The main OpRisk and key controls identified within the framework of the business process analysis and OpRisk inventory are systematically specified and assessed according to a uniform methodology in the ICS. Due to the risk-mitigating effect of the controls, the ICS is a systematic approach for reducing OpRisk. The evaluation of the key controls should consider the determination (target) and efficiency (actual) of the key controls. A company-wide consistent evaluation methodology supports the systematic identification and resolution of control weaknesses. An annual ICS control cycle with clearly defined responsibilities forms the systematic frame in the ICS. The ICS control cycle includes:

  • OpRisk inventory: Process-related identification of the OpRisk and controls
  • ICS assessments: Specification and assessment of the main OpRisk and key controls
  • ICS report: Reporting of the results of the ICS assessment

The results of the ICS assessments can point out weak points in the business processes and thus form the basis for a new business process analysis and optimization.

Quantitative tools in OpRisk management

In addition to the described qualitative consideration, a quantitative consideration of the OpRisk is required to transfer suitable risk parameters to the OpRisk. As for OpRisk – as with all other risk categories – the point in time and amount of damage is uncertain, one should also make use of stochastic modeling. The tools of quantitative OpRisk management include, among other things:

  • Loss database

  • Stochastic models
  • Scenario analyses

Loss database

Data about the underlying damage events and characteristics, which can be collected by means of suitably structured loss data bases, form the basis for every stochastic modeling. Among other things, the parameters: amount of damage, damage category, damage description, damage cause, underlying controls, consequence and influence of risk mitigation techniques on the amount of damage, seem suitable for this purpose. In addition, the inclusion of near-damages seems to be fundamental for the successful capturing of OpRisk. These are de-facto risks which occurred, however did not turn into a loss, as a subsequent control action intervened. From a risk perspective, however, these still need to be modeled, as non-capture would ultimately result in an incomplete data situation.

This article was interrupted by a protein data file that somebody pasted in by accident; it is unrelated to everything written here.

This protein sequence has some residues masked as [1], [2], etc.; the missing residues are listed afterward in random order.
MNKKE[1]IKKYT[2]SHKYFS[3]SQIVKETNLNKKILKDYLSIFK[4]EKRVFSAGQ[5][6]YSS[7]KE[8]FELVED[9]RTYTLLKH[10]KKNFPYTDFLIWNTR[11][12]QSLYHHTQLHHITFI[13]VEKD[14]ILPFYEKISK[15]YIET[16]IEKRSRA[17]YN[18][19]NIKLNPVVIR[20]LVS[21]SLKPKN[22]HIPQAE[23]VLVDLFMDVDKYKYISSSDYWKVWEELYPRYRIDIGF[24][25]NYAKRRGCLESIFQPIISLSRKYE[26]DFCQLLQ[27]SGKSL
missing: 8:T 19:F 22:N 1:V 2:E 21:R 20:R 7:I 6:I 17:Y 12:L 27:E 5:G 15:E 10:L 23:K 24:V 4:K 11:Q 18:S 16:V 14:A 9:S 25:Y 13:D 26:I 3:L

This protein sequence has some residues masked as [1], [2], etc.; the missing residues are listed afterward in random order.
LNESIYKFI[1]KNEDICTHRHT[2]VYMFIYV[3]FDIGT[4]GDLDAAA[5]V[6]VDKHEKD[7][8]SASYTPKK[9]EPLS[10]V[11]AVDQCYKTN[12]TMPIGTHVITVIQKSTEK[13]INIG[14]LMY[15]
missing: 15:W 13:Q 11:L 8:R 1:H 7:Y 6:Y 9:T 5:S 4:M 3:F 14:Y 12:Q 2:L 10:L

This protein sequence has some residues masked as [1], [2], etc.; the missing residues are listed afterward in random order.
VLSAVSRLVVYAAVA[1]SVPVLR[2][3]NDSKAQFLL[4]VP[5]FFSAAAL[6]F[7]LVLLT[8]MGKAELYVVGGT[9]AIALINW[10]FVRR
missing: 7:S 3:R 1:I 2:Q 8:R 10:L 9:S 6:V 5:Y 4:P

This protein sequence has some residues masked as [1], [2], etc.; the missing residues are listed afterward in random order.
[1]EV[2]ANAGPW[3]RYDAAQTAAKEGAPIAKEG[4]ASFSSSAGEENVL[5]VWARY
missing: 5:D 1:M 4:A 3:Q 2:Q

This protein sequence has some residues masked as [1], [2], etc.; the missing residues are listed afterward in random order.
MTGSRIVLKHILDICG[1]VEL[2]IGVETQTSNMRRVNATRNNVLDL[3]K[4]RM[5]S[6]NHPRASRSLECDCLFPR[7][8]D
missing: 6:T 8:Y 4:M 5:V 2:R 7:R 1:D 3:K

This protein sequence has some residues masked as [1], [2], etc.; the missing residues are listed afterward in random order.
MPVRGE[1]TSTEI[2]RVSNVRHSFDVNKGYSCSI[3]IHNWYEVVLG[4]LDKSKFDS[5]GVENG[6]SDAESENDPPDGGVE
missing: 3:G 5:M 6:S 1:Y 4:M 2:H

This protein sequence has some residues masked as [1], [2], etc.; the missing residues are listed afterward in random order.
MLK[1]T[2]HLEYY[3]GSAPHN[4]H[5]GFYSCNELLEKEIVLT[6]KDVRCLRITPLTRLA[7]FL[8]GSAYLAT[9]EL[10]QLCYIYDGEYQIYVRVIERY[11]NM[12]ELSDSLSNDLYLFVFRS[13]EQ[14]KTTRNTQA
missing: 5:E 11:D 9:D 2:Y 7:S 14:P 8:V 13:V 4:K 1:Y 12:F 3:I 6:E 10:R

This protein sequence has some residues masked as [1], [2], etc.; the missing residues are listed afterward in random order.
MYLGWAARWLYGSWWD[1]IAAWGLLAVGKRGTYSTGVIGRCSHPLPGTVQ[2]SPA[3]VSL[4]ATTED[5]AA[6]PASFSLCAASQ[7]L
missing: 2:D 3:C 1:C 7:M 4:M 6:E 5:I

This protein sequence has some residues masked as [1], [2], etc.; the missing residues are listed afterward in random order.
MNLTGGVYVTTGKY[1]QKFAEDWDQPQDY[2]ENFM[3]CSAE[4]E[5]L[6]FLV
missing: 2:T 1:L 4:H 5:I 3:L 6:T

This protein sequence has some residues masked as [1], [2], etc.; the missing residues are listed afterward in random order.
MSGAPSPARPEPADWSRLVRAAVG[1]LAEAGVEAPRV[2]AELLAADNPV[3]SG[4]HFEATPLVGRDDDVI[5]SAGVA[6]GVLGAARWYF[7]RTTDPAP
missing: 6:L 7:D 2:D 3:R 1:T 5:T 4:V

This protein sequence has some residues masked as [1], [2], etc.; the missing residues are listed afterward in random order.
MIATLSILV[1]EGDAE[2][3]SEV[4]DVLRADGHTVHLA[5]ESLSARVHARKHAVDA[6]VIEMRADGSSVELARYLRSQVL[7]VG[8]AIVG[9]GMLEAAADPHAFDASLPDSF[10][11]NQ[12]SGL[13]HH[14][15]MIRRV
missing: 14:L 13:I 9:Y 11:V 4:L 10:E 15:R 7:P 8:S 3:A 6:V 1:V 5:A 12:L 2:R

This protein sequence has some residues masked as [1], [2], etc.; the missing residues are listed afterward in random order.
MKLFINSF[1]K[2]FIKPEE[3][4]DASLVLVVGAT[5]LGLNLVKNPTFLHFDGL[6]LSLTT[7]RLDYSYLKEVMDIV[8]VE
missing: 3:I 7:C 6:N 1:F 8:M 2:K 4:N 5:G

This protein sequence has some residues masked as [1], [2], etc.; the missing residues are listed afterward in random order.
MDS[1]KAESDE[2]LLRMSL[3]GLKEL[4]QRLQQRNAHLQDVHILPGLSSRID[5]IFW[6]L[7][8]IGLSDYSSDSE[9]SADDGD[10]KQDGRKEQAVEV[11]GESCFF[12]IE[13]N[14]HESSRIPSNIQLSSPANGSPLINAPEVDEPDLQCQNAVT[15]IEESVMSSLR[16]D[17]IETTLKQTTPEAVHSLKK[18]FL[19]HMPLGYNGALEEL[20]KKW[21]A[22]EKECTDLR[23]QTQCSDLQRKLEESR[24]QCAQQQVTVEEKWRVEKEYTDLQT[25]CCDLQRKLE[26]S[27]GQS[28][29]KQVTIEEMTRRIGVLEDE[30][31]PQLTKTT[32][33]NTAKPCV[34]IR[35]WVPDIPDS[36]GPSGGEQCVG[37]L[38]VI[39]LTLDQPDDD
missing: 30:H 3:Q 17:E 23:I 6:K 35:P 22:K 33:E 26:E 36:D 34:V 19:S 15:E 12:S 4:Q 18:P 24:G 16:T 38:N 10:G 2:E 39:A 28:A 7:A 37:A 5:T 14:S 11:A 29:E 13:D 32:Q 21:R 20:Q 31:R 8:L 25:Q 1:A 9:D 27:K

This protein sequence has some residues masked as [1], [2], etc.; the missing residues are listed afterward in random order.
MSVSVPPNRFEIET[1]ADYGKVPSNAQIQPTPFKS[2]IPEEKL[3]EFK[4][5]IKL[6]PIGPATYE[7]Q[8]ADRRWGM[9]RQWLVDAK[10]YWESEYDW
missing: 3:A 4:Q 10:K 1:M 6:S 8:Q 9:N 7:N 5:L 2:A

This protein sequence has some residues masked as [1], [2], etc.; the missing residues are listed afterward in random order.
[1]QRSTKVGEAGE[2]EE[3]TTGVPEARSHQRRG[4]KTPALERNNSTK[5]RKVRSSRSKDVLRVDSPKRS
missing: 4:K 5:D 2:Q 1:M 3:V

Stochastic models

Based on loss databases, stochastic models in the form of distribution of damage frequencies and damage amounts can thereafter be derived by OpRisk, just as for all other risk classes. As is the case in insuretech, it is recommended to model the various OpRisk categories differently, and if necessary, to model major claims separately. Furthermore, distributions also allow for the derivation of risk parameters such as value-at-risk (VaR) or expected shortfall (ES). This is the loss which will not be exceeded with a given probability of x (VaR), or the average loss in cases where this threshold is exceeded (ES). The determination of such risk parameters is desirable as these are parameters which are also common in other risk types and this way comparability is ensured. Furthermore, various supervisory regimes are based on these risk parameters.

Scenario analyses